Look, as a man, I appreciate another man making an effort with a suit but this is crazy. I know you have your reasons for posting pics like these but someone has got to tell him jackets that long make him appear to have very short legs and a long torso/upper half…it also wouldn’t hurt to taper those trousers just a little bit. I can imagine the back of them just dragging on the floor like an annoying baby that doesn’t wanna walk….
One positive I will say is the background looks great. Looks like you took it around 8 in the morning….
I’m a black man and I love your site, but I’m really tired of how 80 percent of the time you show a black guy it’s of some “fashion don’t” freaky guy or some weirdly dressed space pimp. Seriously. When you show a normal, very well dressed black man I’m almost shocked. The way a person edits usually tells you how they see the world. I can’t tell you how to see the world, but at least realize that some of us can see that you have some different glasses on when it comes to non-white guys.
I love the site also and I am a Blk Man who loves great style and has many friends with great style. You need to make an effort to shoot some of them. But the pat answer is always “We cannot find any” Most of the places you shoot there are Blk folks with style but it’s your blog your world. I’m disappointed Sart.
Anon10:06′s first sentence is exactly true for me, as well.
I don’t agree that ‘we’ have a problem with “diversity.” This isn’t about diversity. In each situation, you show something you appreciate. In most cases, you appreciate it because you like it. In this case, you appreciate it for the ‘effort’ and for the splash it makes on the street/web page. But, as said above, this, if not a “fashion don’t” is certainly not a “do.” A guy dressed like this is not going to be at your dinner party. If we’re talking about “diversity,” in my view, it doesn’t include simple ‘illustrations.’ It’s as if this fellow is here for comedic effect. Yes, i believe the words written here in response â€” that people ‘appreciate’ this man’s love of fashion. But, i find it hard to believe that anyone here likes his choices or RESPECTS those choices.
This is like the upper west side folks going to Central Park and pausing for a moment to watch the ‘urban’ kids dancing for change. Clearly, it’s different than the other examples.
Please, Sart – admit it. There’s nothing in that image that you would wear. In the other examples, though, you choose people/clothes you actually ADMIRE.
I think it’s fair to say that this site sets out some magnificent eccentrics from all ages, races and genders.
It’s a bit unfair to be critical with respect to having more conventionally dressed black men. Should we adopt some sort of quota system – older white female hipster, young black male suited-and-booted, middle age asian male space cadet? Oh please.
There is no website I have come across that has a wider, more diverse approach than this one.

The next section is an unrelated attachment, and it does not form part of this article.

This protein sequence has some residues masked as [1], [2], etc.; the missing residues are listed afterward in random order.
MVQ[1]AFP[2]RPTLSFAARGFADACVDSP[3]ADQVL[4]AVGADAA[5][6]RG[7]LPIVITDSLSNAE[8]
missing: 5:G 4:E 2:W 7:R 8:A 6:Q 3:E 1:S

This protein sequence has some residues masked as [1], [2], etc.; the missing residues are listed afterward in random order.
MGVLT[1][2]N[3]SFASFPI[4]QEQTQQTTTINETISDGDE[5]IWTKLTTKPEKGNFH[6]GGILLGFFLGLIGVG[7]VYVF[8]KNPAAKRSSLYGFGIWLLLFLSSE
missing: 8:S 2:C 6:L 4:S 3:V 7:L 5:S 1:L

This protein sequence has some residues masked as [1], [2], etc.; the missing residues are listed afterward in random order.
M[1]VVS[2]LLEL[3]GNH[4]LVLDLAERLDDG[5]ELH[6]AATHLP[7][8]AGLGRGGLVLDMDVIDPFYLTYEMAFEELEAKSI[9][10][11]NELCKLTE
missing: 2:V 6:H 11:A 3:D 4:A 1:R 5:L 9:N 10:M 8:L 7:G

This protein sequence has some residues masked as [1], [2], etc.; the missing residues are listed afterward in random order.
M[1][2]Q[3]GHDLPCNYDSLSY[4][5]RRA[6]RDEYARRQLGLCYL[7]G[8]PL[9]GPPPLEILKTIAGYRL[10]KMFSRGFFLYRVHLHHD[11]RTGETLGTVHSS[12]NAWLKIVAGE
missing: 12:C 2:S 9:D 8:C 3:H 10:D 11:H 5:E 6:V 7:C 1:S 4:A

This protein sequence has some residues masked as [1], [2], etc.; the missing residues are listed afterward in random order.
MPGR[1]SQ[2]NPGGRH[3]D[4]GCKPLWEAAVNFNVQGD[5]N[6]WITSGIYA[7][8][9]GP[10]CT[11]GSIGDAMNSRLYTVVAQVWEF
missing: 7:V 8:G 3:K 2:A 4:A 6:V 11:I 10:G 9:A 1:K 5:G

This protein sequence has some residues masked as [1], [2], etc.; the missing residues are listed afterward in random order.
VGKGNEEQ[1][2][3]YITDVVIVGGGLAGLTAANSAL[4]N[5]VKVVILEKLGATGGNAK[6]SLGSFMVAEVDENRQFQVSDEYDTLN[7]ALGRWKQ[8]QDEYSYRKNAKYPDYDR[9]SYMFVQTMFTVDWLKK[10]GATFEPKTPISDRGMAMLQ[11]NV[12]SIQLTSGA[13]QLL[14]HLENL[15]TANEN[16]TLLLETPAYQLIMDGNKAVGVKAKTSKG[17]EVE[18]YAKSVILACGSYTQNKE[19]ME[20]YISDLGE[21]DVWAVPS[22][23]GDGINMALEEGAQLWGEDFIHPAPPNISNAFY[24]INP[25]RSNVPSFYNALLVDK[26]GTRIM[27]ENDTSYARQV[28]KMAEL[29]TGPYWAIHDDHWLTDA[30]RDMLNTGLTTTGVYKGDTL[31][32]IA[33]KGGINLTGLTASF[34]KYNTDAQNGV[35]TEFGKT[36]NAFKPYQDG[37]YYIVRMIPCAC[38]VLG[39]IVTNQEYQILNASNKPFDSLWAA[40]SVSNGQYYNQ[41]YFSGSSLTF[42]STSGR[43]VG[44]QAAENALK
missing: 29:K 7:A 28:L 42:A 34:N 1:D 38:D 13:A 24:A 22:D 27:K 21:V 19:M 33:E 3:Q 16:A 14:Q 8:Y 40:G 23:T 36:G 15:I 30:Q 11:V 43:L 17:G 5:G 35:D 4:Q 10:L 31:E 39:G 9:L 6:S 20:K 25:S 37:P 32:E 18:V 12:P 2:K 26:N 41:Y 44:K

The people who are complimenting this outfit because it’s got pink in it are basically saying, “[She's ugly but] she’s a good dancer.”
There’s nothing unique or particularly notable about this outfit other than that it’s pink. Men of all colors wear silly-cut suits like this all over America – particularly in the South – and nobody thinks they’re being particularly fashionable; this is just how they dress.
This guy’s confidence and smile are far more notable than his clothes. If that’s the point of this post, then great. If not, then this post almost devolves into a game of ” Let’s Point Out the Unique Black Man.”
he looks absolutely divine in pink! however, the proportions are off, & the pants appear too long & baggy w/ that coat length. i can appreciate the concept, though: he's not afraid to take chances, so bravo for that!
Love the colors, the originality, the fun he must have had, but hate the fit. However, if I saw him on the street I would say “Man, what a great outfit… needs to be fitted, but still, wow!”. And boy, it takes a lot of style to embrace pink like this and still look masculine.
Anonymous… I totally understand your feeling, but let me say it: I don’t think the problem is in finding normal stylish black guys…. I think it is in finding white guys who have the guts to take such chances on clothing (and still look good). I live in Portugal and EVERYONE around here looks the same. Black, white, red or yellow, they all have that surfer look, blonde, curly hair… Not even fashion, and definitely not stylish. I don’t notice them when I walk down the street. Sometimes I don’t even recognize people I go to school with, but I’m pretty sure they notice me, and I’m a caucasian girl, brown hair, brown eyes, kinda overweighted, not enough to be fat… I would be totally unrecognizable, if I didn’t have my style. And, I don’t know why, but I’m sure there’s some sort of social whatever study that can explain it, non-caucasian races are much more inventive when it comes to all kinds of art, in general. I mean, who doesn’t love the japanese’s hair? The indian’s saris?
By all that stuff above (guess who has problems with synthesis), all I wanted to say is that you should be happy that most black people who get shots in this blog don’t look like the regular guys we see every freakin’ day. They’re original, they’ve got style and they’re not afraid to show it. For me, that’s the point of all the photos here: The style, the originality, the little details that make that person unique and recognizable and head-turning-ish. So, I don’t think you should be worried about them looking pimp-ish ou et-ish… even if you hate their style, at least they don’t look like every other fashionista strutting around NY, London, Paris, Milan or Moscow streets.